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Publication(World Bank, Washington, DC, 2019-05-01) World Bank GroupPrudent economic policies, combined with the enabling conditions created by a high endowment of water, have transformed Vietnam from a low income to a middle-income country within two decades. Though growth has produced vast benefits, it has also placed unrelenting pressures on water resources, which in turn lead to economic stresses. This report assesses how secure Vietnam’s water resources are and its economic implications and focuses on reducing the threats of “too little, too much, and too dirty.” Specifically, the report focuses on increasing water productivity in irrigated agriculture, water security and services for settlements, and on how Vietnam manages water quality and pollution issues, as well as climate change adaptation, disaster risks, and risks from infrastructure gaps and vulnerabilities. Recognizing that water governance is fundamental in addressing Vietnam’s water challenges, this report analyzes the current governance of the water sector to inform the development of strategies, provide an integrated view of challenges, and identify the most fundamental shifts needed to achieve national water security. Going forward, greater emphasis will have to be given to policy enforcement and to the incentives needed to assure greater compliance. The solutions suggested by this analysis are clustered around seven recommendations. This report was developed in close cooperation with the Government of Vietnam.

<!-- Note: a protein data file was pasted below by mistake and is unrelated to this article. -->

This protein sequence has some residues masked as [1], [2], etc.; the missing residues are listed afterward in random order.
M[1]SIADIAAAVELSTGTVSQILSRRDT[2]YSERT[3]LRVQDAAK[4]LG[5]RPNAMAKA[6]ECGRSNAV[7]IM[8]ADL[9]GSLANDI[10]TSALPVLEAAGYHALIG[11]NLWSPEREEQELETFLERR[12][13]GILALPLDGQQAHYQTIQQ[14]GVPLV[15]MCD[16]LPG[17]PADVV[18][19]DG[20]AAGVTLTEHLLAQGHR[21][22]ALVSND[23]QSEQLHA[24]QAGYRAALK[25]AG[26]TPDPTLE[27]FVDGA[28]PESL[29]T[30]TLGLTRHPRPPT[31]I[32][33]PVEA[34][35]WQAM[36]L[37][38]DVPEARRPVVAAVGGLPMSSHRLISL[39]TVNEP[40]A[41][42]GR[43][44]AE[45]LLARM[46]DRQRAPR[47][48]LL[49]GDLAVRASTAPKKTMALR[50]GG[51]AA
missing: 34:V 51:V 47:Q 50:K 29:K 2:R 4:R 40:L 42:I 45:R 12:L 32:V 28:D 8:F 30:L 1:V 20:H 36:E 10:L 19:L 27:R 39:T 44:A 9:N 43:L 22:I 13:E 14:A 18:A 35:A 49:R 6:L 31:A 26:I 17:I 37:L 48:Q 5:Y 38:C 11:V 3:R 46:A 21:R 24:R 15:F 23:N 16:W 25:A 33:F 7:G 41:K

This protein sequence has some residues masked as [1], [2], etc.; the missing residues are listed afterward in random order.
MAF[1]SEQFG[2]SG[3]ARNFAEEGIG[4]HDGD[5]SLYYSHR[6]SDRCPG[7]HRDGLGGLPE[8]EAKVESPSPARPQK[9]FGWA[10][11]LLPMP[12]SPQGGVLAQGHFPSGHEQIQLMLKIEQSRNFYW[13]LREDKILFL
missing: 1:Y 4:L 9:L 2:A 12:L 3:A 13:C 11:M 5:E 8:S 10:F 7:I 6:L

Exploratory Assessment of Factors that Influence Quality of Local Irrigation Water Governance in Uzbekistan(World Bank, Washington, DC, 2016-06) Swinkels, Rob ; Romanova, Ekaterina ; Kochkin, EvgenyAgriculture in Uzbekistan is almost entirely dependent on irrigation. However, despite reforms to institutional arrangements, much of Uzbekistan’s irrigation is reportedly caught in a vicious cycle of inadequate operation and maintenance, low cost recovery, and agricultural productivity that is often moderate or low; in addition, many farmers earn low incomes (World Bank, 2013).Few incentives exist to save water because farmers do not see the direct cost of water provision.This study was undertaken with the aim of contributing to better irrigation water management in Central Asia, beginning in Uzbekistan. It identifies factors and conditions that positively affect the performance of local irrigation water management institutions. The analytical framework for this assessment is formed by the eight design principles for the management of common-pool resources developed by Ostrom (1990). These design principles are in essence factors that are associated with successful collective action in governing common-pool resources such as irrigation water, forests, and fishing areas. By determining why these principles are met in some cases and not in others, and what factors are behind this variation, the author can identify measures that promote these factors/conditions in irrigation schemes. This study was undertaken with the aim of contributing to better irrigation water management in Central Asia, beginning in Uzbekistan. It identifies factors and conditions that positively affect the performance of local irrigation water–management institutions. The study also prepared an associated diagnostic tool that will help design measures and program interventions to strengthen these institutions in ongoing or future irrigation operations. Lastly, the work intends to contribute to an exchange of good practices and knowledge sharing among relevant stakeholders across the Central Asia region.